Which employees rock up early to work? Research reveals

The people most likely to arrive to work on time and those who are generally late have been revealed in a recent report examining workplace tardiness.

The report, carried out by workplace management app Deputy, reveals Australia’s Baby Boomer generation are early to work 73% of the time.

Generation Z follows hot on their heels, arriving to work early 64% of the time.

Generations X and Y, meanwhile, were tied at the bottom of the list – arriving early 61% of the time.

More than 400,000 shifts across the country were analysed for the research, with the report also examining workers in each major city.

The sunshine state inspires its workers to rise early, with 69% of workers in Brisbane arriving early to work, according to the report.

However, people in Adelaide might need to reset their alarms, as workers there were full ten points behind Brisbane – arriving to work early only 59% of the time.

General manager of Deputy, Kristin Harris, says she was surprised about some of the statistics – especially the difference between cities.

“We all assumed that Sydney or Melbourne would have been the least on time but in a surprise result, Adelaide took that place,” Harris says.

“The generational findings were also very interesting, seeing Gen Z coming through as quite a punctual group challenges previous social conceptions.”

Harris says Deputy has never completed a report like this, but is planning to do more research in the future.

Deputy is in its seventh year of operation, and sees tens of thousands of users each month after a recent expansion to the US.

Different industries were also covered in the report, with retail workers arriving to work the earliest.

Healthcare workers, meanwhile, tended to arrive the latest of any sector.

Ben Watts, head of business development at Wattsnext HR, says the statistics are likely indicative of a switch in work trends.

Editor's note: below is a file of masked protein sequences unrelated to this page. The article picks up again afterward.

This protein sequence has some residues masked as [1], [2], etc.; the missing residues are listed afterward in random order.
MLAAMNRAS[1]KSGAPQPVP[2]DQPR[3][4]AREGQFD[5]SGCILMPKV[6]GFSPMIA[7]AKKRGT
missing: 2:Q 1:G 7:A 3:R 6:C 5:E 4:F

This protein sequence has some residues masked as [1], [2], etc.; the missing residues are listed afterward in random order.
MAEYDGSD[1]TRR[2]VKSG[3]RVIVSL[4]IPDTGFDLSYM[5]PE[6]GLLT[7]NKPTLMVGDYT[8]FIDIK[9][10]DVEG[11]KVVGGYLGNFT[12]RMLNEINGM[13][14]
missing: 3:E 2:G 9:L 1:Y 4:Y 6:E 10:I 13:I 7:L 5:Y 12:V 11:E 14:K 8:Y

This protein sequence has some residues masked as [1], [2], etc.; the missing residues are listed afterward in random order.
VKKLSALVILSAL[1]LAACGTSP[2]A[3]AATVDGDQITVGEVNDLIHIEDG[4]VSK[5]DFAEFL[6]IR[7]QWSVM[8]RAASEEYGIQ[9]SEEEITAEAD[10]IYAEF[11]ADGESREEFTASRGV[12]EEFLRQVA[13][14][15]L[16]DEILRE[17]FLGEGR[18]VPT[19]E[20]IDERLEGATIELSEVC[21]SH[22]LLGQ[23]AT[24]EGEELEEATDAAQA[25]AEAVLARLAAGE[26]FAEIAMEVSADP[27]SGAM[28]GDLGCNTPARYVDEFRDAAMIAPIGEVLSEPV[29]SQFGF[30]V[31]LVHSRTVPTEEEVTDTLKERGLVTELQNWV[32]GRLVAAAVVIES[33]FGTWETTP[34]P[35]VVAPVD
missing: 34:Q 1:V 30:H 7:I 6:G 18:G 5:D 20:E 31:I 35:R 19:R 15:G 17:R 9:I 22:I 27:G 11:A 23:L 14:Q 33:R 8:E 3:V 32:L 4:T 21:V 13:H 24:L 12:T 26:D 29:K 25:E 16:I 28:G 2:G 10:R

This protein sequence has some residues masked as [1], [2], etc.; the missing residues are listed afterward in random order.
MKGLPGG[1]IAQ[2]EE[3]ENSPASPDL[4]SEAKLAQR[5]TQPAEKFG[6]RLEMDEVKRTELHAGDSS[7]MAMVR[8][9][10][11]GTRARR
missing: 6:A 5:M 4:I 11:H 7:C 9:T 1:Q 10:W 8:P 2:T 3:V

“The latest trends in the workplace show employers setting outcome goals, and time spent at work being less important,” Watts says.

“Rather than an autocratic process, employers set employees an outcome to produce each day, which creates a much more flexible workplace. Mobile technology has resulted in a more accessible workplace, so workers can achieve their outcomes from home if they want.”

Watts refers to global blogging powerhouse WordPress, which employs more than 400 employees – half of whom work outside of its San Francisco office.

“WordPress founder, Matt Mullenweg, doesn’t care if his workers complete their outcomes in 38 hours or two, he’ll still pay them the same,” Watts says.

Watts attributes the earliness of the Baby Boomer generation to this group being accustomed to the time-driven workplaces of the 20th century.

“It’s been ingrained in them over time, they’re used to the classic nine-to-five workday,” Watts says.

Watts warns outcome-based workplaces can be difficult to police, compared to time critical roles.

“If someone needs to be there at nine to open a gate, and they don’t show up, its very easy to begin performance managing,” Watts says.

“If its not about time, it gets a lot more difficult to police.”

This article first appeared on SmartCompany

Dominic Powell

Dominic Powell is a freelance journalist with an interest in technology, startups and music.

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